If it hadn’t been for launching a new start-up & releasing our first iPhone app, I would have written about our long weekend in Puerto Madryn sooner. But things were a bit crazy. Darío & I had a great time in Madryn & recommend at least an overnight stay there. Even longer if you like to eat well…
But first a tiny bit of history: founded in 1865 during the presidency of Bartolomé Mitre, 150 Welsh immigrants were dropped off by the vessel Mimosa in Golfo Nuevo. That’s right: dropped off with no way to return. Keep in mind the time frame—even though Patagonia was jointly claimed by Argentina & Chile, the only residents were a small indigenous population. At the same time, the Welsh were looking for an overseas settlement to escape the oppression of Britain. It was win-win: Argentina could stake their claim to more territory & the Welsh could do their own thing.
But it wasn’t easy. At Punta Cuevas, recent archeological digs have uncovered caves carved into the rock where the original settlers lived. My guess is that they chose that spot because the rocky outcrop forms a natural windbreak against cold, southern winds. The center of town today isn’t anywhere near these caves:
In the same area, there’s a rather pathetic monument to the Tehuelche people. What I found more interesting was the visit at low tide… lots of fun looking for seashells, watching crabs temporarily trapped in tidal pools, just enjoying the sunset:
With about 70,000 inhabitants today—thanks to the aluminum works & fisheries—Madryn is booming compared to other cities in Chubut. Cruise ships dock & unload thousands of tourists every year, so that helps the economy as well. Most houses are low structures, but the coast is quickly growing vertically… I can imagine it being like Mar del Plata one day. Definitely go soon before the vibe changes:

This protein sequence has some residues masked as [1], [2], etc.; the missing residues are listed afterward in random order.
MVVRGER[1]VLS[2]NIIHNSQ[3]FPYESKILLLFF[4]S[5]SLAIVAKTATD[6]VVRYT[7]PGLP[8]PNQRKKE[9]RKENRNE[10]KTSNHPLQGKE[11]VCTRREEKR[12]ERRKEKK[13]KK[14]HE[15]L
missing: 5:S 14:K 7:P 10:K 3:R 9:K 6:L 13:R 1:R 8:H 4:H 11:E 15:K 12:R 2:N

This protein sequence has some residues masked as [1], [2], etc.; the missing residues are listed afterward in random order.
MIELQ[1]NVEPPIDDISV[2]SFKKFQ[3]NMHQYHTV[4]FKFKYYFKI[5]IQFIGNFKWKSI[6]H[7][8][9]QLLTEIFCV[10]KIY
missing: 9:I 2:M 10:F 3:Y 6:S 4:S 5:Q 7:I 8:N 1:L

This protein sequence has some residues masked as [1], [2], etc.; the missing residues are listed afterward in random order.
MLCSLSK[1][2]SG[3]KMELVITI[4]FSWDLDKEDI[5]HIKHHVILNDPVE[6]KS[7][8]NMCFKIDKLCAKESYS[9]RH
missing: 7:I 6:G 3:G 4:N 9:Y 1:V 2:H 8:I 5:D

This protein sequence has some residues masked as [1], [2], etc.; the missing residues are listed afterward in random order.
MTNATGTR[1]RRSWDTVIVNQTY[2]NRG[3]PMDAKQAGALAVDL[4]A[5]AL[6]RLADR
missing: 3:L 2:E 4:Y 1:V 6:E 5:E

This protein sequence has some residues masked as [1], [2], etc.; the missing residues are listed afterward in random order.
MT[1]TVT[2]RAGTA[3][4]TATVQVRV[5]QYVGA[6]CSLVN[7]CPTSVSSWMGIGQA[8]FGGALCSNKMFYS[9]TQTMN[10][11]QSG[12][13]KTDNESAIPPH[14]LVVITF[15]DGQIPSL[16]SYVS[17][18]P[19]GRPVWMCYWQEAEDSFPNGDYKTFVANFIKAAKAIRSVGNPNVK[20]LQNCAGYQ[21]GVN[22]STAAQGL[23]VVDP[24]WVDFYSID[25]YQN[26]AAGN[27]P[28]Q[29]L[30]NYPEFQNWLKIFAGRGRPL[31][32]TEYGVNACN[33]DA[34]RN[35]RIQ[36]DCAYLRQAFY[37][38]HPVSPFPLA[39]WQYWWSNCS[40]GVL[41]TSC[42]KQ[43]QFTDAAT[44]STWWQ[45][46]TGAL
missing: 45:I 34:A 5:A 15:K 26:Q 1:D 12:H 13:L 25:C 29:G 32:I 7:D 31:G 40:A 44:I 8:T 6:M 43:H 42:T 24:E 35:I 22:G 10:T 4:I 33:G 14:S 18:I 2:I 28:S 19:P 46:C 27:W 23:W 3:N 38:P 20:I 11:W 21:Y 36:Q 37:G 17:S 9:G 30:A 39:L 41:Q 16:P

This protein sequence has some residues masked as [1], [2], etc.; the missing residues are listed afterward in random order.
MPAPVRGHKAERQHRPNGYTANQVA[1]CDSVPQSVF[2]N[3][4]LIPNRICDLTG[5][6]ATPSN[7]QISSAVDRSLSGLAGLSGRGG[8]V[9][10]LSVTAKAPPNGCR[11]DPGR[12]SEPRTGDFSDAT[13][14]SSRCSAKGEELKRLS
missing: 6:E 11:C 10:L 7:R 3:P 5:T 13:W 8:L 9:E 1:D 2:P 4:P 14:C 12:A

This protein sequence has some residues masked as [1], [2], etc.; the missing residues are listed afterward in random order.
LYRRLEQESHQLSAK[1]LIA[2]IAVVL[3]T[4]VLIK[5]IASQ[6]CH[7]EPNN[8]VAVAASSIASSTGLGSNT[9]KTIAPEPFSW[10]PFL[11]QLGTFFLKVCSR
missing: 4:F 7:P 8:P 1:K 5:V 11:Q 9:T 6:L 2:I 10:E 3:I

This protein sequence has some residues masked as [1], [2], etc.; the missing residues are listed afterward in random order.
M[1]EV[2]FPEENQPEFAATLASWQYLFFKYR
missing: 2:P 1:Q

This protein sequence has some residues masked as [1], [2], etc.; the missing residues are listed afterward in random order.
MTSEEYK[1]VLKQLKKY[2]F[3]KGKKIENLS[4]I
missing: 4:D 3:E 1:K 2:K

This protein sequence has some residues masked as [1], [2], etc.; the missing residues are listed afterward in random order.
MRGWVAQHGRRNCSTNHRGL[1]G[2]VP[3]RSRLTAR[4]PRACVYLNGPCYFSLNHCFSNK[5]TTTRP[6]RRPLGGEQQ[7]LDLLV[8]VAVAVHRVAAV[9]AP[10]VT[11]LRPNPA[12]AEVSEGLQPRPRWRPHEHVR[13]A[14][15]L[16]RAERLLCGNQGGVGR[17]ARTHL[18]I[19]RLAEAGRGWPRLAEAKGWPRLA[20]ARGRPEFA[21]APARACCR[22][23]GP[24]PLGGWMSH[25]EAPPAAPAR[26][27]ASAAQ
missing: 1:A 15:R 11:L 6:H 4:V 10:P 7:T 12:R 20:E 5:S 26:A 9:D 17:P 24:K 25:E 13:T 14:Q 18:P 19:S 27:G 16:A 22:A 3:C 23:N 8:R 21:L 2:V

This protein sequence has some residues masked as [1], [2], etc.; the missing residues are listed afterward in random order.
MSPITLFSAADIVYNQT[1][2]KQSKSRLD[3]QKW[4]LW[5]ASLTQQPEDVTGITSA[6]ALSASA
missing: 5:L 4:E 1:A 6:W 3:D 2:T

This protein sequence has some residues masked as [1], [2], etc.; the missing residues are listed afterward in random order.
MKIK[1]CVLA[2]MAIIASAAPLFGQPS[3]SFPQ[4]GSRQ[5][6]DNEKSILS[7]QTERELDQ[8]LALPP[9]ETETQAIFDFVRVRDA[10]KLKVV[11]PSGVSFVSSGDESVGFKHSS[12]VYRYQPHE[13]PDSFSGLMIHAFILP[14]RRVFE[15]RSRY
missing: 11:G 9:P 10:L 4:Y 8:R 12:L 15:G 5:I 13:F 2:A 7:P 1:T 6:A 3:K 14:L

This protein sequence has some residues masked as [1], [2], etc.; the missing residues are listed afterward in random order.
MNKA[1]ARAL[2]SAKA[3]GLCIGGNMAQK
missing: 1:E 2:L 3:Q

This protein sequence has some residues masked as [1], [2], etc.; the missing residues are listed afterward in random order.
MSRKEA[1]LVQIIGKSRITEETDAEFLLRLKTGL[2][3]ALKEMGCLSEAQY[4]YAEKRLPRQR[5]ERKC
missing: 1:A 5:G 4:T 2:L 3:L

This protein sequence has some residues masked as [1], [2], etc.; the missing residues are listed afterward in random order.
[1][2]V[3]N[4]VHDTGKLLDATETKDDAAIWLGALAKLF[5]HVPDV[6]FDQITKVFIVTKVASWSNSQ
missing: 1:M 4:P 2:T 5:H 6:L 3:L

Ok, on to the food. I have to admit that I haven’t eaten this well in Argentina in a long time. Better seafood than Mar del Plata plus traditional, heartier fare from Patagonia. Yum. The Margarita bar (first photo below) has a nice atmosphere for a pre-dinner drink, then stumble next door to Ambigú (second pic below) to eat. We just ordered pizza but had to be one of the best I’ve had in Argentina. Even better was the customer service. The owner took our order, returning only a minute later to say that something couldn’t be done. I was prepared for the typical “sorry we can’t do that” BUT he added, “Don’t worry about it. I know how to fix it & I promise you’ll like it.” Brilliant. Loved the take-charge attitude. And he was right—we loved it.
As we walked back to the hotel, we noticed a restaurant decked out with fileteado & packed with people. The food looked good too, so that was our choice for lunch the next day: Bodegón Bienvenidos. They bake their own bread, waitstaff are knowledgeable & attentive, affordable wines & portions are enormous… Darío & I both opted for the olla patagónica (basically lamb stew) & we could hardly walk out the door after eating. Yes, that’s a hurge slice of panceta on top. Other tables had a gigantic tortilla española as a side dish alone, tasty steak & a seafood tabla with every creature from the sea imaginable. Next time we’ll have to try the sorrentinos de cangrejo.
Continue to Part 2, Península Valdés: whales & beautiful scenery…